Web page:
See the latest vacancies and find out about working for MSF UKJobs in the UK
Lebanon: Meeting refugees from Syria
With only a month left to go in my assignment in Lebanon, I had a scary feeling: where did all the time go? It feels like I just arrived on here, while on the other hand I feel I’ve been here much longer with everything that has happened.
One thing I have wanted to do from the beginning is to spend a day with our social workers. They work in the informal tented settlements (ITS) in the Bekaa Valley.
I wanted to meet the Syrian refugees who have settled there, and understand more about their living conditions.
Ultimately, refugees from Syria are our target patients in the clinics we run here, and it was important to me to get more insight about them.
I decided this could be useful for our whole team, so my two assistants and I headed out with the social workers for a day out in the field.
Difficult living conditions
We started the day with a visit to an ITS west of Baalbeck, where our community health workers held a session with the locals about scabies.
In Lebanon there are no official camps for the Syrian refugees, so there are tents scattered everywhere. This makes living conditions difficult as there is no infrastructure at all, and it also makes the follow-up difficult for our teams.
Often, people have to pay rent for the piece of the land where they put their tent; prices are around 50 USD per month, so they need to be able to provide the money to pay for that.
The water is supposed to be provided by UNHCR but with the tents being scattered all over Bekaa and Lebanon, it makes it difficult to reach everyone.
It’s also worth noting that people are not getting officially registered as refugees anymore. That means that the official number of refugees seems stable and not very high, but the unofficial numbers are very high and still growing every day.
Scabies is a skin infestation caused by a very tiny mite known as the Sarcoptes scabiei.
These microscopic mites can live on your skin for up to two months. They reproduce on the skin’s surface and then burrow into your skin and lay eggs. This causes a very itchy, pimple-like rash to form on the skin.
Scabies is often found where people are confined in small places with low hygiene standards. It is very contagious and the mites also nest in bed linen and clothes.
Amira and Satat, our community health workers had prepared boards with explanations on how to prevent and treat scabies. The people listened carefully and were asking questions, as there was already an outbreak in their settlement.
They were thankful for the information and after the session, showed us around their camp.
"In the morning when I wake up I’m often freezing cold, and think how can the people in the camps cope with being in tents, often without [heating]."
The people in the camp plant and harvest tobacco leaves to earn a bit of money, and you can clearly see who in the camp has more money, as their tents are bigger and better equipped than the others.
Most of them arrived recently from Raqqa, a city in north Syria which is currently occupied by ISIS and thus heavily bombed.
We headed towards another settlement, where our social workers Soma and Khaled went to provide people with scabies treatment.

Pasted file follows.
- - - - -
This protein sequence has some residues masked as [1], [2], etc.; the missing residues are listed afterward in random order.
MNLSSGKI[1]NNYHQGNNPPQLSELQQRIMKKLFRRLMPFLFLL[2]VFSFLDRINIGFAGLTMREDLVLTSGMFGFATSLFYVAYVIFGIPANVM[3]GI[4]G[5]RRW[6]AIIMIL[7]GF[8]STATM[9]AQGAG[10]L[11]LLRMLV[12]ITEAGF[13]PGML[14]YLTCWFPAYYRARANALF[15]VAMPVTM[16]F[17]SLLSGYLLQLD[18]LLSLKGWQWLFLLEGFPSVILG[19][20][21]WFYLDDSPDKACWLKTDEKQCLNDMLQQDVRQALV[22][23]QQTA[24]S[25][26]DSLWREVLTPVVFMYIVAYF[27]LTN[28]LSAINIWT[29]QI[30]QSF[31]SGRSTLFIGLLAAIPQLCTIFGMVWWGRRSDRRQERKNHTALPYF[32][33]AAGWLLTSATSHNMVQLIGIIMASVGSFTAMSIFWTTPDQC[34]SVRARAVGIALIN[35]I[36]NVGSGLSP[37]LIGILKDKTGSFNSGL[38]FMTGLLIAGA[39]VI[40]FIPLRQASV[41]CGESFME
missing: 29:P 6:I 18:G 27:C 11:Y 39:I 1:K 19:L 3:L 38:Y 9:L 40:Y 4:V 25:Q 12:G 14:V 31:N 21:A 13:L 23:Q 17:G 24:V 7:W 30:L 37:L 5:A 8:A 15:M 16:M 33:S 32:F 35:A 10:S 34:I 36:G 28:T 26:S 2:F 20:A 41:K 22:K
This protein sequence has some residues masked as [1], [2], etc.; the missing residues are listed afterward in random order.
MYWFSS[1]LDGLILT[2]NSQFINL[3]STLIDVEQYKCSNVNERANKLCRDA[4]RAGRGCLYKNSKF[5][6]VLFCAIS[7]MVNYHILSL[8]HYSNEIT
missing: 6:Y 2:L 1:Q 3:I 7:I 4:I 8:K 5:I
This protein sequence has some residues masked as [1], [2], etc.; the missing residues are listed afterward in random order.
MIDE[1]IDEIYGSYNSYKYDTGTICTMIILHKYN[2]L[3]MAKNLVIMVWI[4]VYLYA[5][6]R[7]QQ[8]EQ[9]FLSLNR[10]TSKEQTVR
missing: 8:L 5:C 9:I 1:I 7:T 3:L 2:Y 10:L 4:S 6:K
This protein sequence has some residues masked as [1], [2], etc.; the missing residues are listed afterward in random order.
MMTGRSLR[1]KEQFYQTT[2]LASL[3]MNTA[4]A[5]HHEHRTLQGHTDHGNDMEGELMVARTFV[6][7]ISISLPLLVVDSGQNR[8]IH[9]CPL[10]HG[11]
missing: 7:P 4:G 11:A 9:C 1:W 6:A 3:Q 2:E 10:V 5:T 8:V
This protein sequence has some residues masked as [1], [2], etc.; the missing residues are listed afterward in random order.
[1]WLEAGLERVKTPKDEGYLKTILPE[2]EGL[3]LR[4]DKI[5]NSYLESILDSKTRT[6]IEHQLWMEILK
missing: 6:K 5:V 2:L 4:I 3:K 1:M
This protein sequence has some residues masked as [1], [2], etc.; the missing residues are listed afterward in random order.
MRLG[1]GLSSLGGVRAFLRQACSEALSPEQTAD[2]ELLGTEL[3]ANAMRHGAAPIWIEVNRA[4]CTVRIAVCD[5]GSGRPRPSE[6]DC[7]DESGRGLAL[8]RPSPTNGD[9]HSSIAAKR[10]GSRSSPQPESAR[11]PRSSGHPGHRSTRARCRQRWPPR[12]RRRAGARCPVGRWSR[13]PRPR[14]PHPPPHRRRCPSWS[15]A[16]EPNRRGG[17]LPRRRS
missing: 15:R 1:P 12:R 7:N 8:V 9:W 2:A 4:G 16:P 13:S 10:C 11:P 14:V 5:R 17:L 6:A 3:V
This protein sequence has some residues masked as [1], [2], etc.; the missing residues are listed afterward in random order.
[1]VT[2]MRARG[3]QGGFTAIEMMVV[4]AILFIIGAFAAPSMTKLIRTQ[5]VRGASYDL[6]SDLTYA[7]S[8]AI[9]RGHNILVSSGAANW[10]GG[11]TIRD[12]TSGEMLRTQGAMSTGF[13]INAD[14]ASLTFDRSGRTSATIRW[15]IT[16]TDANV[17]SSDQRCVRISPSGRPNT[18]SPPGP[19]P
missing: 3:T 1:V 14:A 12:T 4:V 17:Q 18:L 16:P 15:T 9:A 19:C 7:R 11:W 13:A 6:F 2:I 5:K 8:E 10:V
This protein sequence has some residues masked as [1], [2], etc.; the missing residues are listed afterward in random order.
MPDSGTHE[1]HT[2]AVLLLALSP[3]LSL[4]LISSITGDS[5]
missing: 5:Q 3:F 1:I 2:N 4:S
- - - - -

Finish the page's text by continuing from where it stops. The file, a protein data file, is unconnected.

Good news: most of the scabies cases were successfully treated, and the remaining ones were still under treatment.
They boiled all bed linens and put them on their ‘roofs’ in the sun for three days to dry and kill the remaining mites.
The children were following us during the visit in the camp, trying to speak some English words with us and all happy to pose for pictures.
Valuing the small things
It’s impressive to see how people in the camps can cope with their situation, and value the small things they have.
It is definitely a good reminder for us, when we start complaining about small things.
I keep on thinking about that when I’m feeling really cold in the office or in my room, as here they don’t have heating systems.
We have soubyas, which are small ovens that work by heating oil. However, you shouldn’t leave them on during the night as they produce carbon monoxide which is not very healthy.
In the morning when I wake up I’m often freezing cold, and think how can the people in the camps cope with being in tents, often without soubyas.
After this very emotional day, we headed back home full of memories.
An administrative success
On the administrative side, I was very happy to achieve my number one priority of aligning most of the salaries to be equal in the payroll.
It was a project I started working on in May and after all technical implementation of payroll in our database, we presented the project to the staff concerned at the end of October.
"We really have a great team spirit and are always there to support each other, to have fun, to go through difficult and nice moments all together. It feels like family."
They were really, really thankful and happy and some even started to cry and came to thank me personally for my commitment in this project.
I worked for a long time on this project and it wasn’t always easy, but at this moment I was really happy because I knew that we had been pushing for the right thing for them and I felt useful (which isn’t always a given feeling when you spend your days in the office signing invoices and checking administrative papers!).
I will miss my team here so much, the national staff, but also the international staff. We really have a great team spirit and are always there to support each other, to have fun, to go through difficult and nice moments all together.
It feels like family.
I guess I will have a hard time getting used to my normal life in Switzerland again.
But for now, I aim to enjoy my last week as much as I can!